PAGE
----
Rituals over, Babu settled into his stride, sharing with us his take on happiness and how to achieve it. It quickly became apparent that Babu had a limited command of English which led to some interesting choices of phrase, a lot of repetition of the words god, stupidness and misunderstanding and more than a few side wards glances between Ann and myself that resulted in stifled giggles.
The giggles weren’t quite held in when, mid flow, Babu was interrupted by the resident dog who had come sniffing around to try and work out what was going on and in the process get himself some fuss and love. Babu was having none of it, very firmly (and a little too loudly) stating no whilst commanding the dog to go away with a forceful hand gesture. It worked and the dog shuffled away, tail firmly between his legs allowing Babu to continue to enlighten us with all things happiness and stupidness.
I took to gazing out towards the river as Babu continued on, listening to stuff I’ve read and heard many times before and in the main believe to be true but struggling at times to reconcile with some of the stuff he was saying, wondering if he truly meant that we shouldn’t judge others but should judge ourselves or whether it was a case of a message lost in translation.
His message finally delivered, Babu invited questions from his assembled audience. A well-meaning chap, the companion of harem pants lady and wearing more than a little hemp fabric, decided to share with Babu his difficulties maintaining focus on the stuff that’s really important thanks to the noise of the outside world and ask for his guidance. Well, that’s what I heard anyway. As for Babu, I’m not so sure as the question was met with a fervent (and again a little too loud) NO, followed by a bit of rant about stupidness.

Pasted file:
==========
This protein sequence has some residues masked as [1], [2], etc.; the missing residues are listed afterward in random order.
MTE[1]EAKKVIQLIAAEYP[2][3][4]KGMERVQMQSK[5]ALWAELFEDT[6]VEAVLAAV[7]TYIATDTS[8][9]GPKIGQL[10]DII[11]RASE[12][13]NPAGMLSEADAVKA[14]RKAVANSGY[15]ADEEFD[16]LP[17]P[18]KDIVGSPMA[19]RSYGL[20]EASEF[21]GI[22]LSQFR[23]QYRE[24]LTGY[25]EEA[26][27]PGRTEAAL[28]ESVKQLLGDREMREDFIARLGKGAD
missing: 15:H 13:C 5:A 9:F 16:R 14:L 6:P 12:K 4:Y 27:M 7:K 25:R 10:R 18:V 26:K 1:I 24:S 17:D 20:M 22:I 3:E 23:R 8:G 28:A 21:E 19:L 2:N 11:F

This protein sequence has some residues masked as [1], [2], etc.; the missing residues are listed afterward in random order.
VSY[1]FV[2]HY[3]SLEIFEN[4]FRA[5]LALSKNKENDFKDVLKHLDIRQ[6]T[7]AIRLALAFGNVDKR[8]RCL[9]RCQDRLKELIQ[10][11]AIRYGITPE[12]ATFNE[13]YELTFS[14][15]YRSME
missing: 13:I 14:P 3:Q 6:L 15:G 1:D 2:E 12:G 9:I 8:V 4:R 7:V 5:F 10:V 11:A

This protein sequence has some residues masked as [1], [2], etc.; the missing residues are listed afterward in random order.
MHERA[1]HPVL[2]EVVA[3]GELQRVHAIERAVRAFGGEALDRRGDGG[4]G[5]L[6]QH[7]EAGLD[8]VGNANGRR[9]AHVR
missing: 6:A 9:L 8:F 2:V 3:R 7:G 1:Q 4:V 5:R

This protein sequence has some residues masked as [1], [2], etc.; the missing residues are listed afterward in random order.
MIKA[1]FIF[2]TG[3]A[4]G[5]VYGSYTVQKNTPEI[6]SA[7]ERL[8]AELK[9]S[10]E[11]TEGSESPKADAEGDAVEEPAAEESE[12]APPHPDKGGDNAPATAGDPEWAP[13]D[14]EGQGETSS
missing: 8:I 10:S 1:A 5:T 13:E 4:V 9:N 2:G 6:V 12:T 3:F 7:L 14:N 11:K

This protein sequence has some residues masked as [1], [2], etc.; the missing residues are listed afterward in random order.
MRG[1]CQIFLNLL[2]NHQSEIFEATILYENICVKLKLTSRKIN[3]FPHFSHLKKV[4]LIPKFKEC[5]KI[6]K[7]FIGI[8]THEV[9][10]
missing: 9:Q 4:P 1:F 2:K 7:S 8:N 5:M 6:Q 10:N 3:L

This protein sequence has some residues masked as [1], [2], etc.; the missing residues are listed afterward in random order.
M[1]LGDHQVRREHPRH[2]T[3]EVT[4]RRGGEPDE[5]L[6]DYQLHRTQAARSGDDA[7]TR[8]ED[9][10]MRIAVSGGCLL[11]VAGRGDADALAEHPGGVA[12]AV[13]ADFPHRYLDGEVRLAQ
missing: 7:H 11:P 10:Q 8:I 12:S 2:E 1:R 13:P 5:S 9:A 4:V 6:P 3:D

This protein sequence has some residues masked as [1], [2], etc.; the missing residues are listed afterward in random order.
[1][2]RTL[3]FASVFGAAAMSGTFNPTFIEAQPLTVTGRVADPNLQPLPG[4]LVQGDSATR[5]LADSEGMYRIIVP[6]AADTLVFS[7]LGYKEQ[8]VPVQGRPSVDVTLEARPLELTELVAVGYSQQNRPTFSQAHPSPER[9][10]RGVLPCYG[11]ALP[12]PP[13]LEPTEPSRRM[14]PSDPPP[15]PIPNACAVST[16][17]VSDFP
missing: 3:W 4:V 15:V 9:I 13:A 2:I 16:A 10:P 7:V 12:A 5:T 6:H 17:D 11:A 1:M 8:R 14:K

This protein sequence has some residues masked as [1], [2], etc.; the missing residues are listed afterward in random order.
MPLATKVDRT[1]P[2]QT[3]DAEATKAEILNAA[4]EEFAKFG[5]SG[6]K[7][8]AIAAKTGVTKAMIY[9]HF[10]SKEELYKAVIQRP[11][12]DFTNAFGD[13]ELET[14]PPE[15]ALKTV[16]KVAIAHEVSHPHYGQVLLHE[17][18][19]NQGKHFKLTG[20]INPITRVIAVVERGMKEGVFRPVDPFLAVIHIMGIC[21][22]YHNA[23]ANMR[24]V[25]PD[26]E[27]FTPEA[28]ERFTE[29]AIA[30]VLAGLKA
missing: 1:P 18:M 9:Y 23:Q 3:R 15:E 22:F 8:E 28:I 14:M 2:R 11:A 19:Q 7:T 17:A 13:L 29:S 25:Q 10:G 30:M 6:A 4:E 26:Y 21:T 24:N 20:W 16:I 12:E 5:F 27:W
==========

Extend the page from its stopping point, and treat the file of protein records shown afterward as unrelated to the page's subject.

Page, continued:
And then came that moment. You know the one. That moment when something like the above lost in translation engagement occurs and the questioner decides to try again.
It took every ounce of self-control I had to not yell ‘stop it you muppet” (yep I know it’s not a very enlightened way of being but it’s me so get over it!)as the same outside world… noise… staying on track…. speil spilled from hemp man’s lips to be met once more by emphatic, loud and totally irrelevant rebukes from Babu.
Eventually, both parties gave up and we were approaching the end. A little white pot was retrieved from Babu’s bag of tricks and he invited each one of us to in turn go up and have a blob of it pressed onto our third eye whilst Babu did a weird rolling his eyes to the back of his head thing as he shared the energy or spirit or whatever it was with us.
Ceremony complete and donations of energy paper (AKA hard currency) gratefully received by Babu, we headed back upstairs to grab a post Satsang libation and for me this was where the magic happened. Our dissection and reconstruction of what had gone before led to a really interesting and enlightening discussion which went on well into the night. Added to that we had the joy of experiencing Babu wandering down to the river and gazing out before taking numerous selfies from various angles .
So, would I do it again?
Well, whilst the Satsang itself was slightly underwhelming, the entertainment value inherent in it and the fab discussion that followed would certainly lead me to sign up for another should the opportunity occur. Watch this space!